Charlotte and I were lucky enough to have One Who Was There reviewing our humble efforts at fan history. Hank Reinhardt informs me that it was he who brought the Light of Fandom to Benighted Birmingham (caps his) in 1966 when he moved there from Atlanta. Attempts at forming a club based at Gene Crutcher's bookstore came to nothing much, Reinhardt's introduction of the SCA to the South into something very much indeed. Reinhardt also admits to introducing Meade H. Frierson III to fandom.
Nevertheless, there was some fanac from out of B'ham in the late '60s. (For this next bit I am indebted to Richard Lynch's outline of fan history in the 1960s, where I lifted it.) In 1969 Reinhardt organized the Al Andrews Typewriter Fund, raising money through the mail and at the '69 DSC and Worldcon to buy Andrews an electrical typewriter, as his muscular dystrophy had progressed to the point that he was no longer able to use his manual typewriter. The fund succeeded in its goal, and Andrews returned to SFPA in November of 1969, only to die a few months later in early 1970. Reinhardt moved back to Atlanta in 1976.
[Charlotte's article begins here.]
Birmingham fandom coalesced in the 1970s when Meade and Penny Frierson began to notice other Birminghamians (Wade Gilbreath, Frank Love, Adrian Washburn and Charlotte Proctor) at regional conventions. At Meade's behest, Penny, Wade and Frank bid for the 1977 DeepSouthCon. Their guests were Michael Bishop and Charles Brown. Shortly thereafter, Meade said, "Why don't you guys form a club?" So we did. The first meetings of the Birmingham Science Fiction Club were at the Homewood Public Library, which was subsequently sold--but we don't think BSFC meeting there had anything to do with it.
Wade, as first club President, thought the Club should, "Do" something. So, in 1978 Wade began to publish BSFC's clubzine, Anvil. The next year, Jim Gilpatrick took over both jobs. Other club presidents have been Jim Cobb, Debbie Rowan and Julie Wall.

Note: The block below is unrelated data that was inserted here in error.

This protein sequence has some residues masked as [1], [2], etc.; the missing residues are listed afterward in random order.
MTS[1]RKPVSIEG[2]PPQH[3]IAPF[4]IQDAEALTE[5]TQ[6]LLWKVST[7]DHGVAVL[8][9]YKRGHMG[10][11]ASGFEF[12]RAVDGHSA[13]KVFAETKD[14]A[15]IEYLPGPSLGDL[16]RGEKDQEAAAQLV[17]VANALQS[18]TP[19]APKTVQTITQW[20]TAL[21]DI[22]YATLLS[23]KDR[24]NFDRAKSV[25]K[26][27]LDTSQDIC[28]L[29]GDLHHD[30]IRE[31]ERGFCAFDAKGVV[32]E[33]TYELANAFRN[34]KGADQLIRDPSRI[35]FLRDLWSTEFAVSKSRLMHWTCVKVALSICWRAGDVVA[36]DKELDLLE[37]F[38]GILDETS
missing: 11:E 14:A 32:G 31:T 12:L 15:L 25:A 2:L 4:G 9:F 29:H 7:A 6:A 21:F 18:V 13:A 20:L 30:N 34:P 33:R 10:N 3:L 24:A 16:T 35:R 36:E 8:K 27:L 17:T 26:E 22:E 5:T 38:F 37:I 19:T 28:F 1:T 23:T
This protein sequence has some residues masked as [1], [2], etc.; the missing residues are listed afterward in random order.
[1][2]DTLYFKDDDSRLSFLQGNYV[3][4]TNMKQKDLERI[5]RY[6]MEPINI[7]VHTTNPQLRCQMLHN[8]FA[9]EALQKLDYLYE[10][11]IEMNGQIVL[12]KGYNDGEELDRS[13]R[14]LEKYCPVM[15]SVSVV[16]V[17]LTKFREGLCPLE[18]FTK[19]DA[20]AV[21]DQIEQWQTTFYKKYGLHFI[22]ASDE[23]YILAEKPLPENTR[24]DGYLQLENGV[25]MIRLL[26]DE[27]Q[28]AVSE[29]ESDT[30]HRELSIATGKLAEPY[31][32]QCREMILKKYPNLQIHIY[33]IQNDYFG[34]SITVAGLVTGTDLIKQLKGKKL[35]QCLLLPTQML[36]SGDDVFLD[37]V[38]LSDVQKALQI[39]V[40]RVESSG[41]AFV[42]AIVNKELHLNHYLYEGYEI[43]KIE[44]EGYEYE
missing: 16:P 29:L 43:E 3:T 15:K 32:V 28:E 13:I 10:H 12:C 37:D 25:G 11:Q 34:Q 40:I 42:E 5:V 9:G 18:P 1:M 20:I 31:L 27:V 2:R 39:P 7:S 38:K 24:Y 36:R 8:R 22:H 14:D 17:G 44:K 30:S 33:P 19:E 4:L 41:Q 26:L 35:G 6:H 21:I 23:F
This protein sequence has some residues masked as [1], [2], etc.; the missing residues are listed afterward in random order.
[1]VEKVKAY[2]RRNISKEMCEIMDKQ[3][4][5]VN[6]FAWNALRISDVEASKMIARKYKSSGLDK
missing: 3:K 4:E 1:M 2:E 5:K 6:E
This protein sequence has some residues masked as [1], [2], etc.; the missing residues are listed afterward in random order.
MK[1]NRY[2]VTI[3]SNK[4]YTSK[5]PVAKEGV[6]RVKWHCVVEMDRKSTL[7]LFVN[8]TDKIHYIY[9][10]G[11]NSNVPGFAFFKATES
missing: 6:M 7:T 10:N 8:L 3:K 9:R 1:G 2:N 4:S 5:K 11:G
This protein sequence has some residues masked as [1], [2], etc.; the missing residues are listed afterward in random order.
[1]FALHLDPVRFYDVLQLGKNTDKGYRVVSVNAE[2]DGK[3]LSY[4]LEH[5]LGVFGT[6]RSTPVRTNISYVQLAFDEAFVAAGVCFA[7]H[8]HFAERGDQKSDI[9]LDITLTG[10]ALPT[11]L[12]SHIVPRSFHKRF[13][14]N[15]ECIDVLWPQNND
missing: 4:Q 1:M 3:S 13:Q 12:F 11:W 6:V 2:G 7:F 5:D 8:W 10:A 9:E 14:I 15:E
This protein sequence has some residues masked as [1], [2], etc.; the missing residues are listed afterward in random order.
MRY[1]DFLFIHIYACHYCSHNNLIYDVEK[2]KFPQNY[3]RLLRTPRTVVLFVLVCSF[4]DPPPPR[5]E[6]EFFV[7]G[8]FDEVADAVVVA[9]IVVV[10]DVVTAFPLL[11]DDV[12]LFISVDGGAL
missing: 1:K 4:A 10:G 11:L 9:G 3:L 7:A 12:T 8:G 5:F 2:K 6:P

In 1981, Jim chaired BSFC's next DSC, with Bob Shaw, Jerry Page and Hank Reinhardt as guests. This was the first of Bob Shaw's many Southern fannish appearances. In 1982, Charlotte graduated from Chief Typoist to Editor in Chief of Anvil, a position she held until burnout in 1993. Julie Wall, back from her exile in Virginia, co-edited the last few issues.
In the mid 1980s, in response to membership problems and the Homewood Library shutting down, the club met in private for several years. This was a hotly debated move, with Adrian championing the rights of the individual and Charlotte the rights of the group. By the 1990s, meetings moved to the Southside Public Library, which was subsequently torn down, but we don't think BSFC meeting there had anything to do with it.
Since BSFC doesn't have the energy to throw the type of annual convention as its brethren in Huntsville and Chattanooga do, we began having annual summer parties at small hotels. Relaxacons, if you will. The hotel we liked best, not a chain, doesn't understand Science Fiction, fandom, nor conventions. They do, however, understand and host a lot of Family Reunions. Linda Riley exclaimed, "Jophan Family Reunion!" A quick note to BoSh gained us permission to use the Jophan name. The hotel doesn't have a clue and when we check in they say, "Your family is in the upper courtyard." Our guest "Relative of Honor" is always a fan--Joe Celko, Ken Moore and Greg Turkich, to name a few.
In 1994, Julie Wall chaired BSFC's latest DSC with guests Lois McMaster Bujold, Mike Resnick and Bob Shaw. There is talk of bidding for future DSCs.
[Editor's Note: A check of Kelly Lockhart's convention guide did not list any upcoming Birmingham conventions. There were one or two conventions in the last few years. If anything still exists, I would appreciate information.--MLR]
Special thanks go to Samuel A. Smith, who digitized the SFC Handbook 2nd edition and gave gracious permission to use his existing work in the preparation of the 3rd edition. The main text of this page came from Sam's hard work.--MLR
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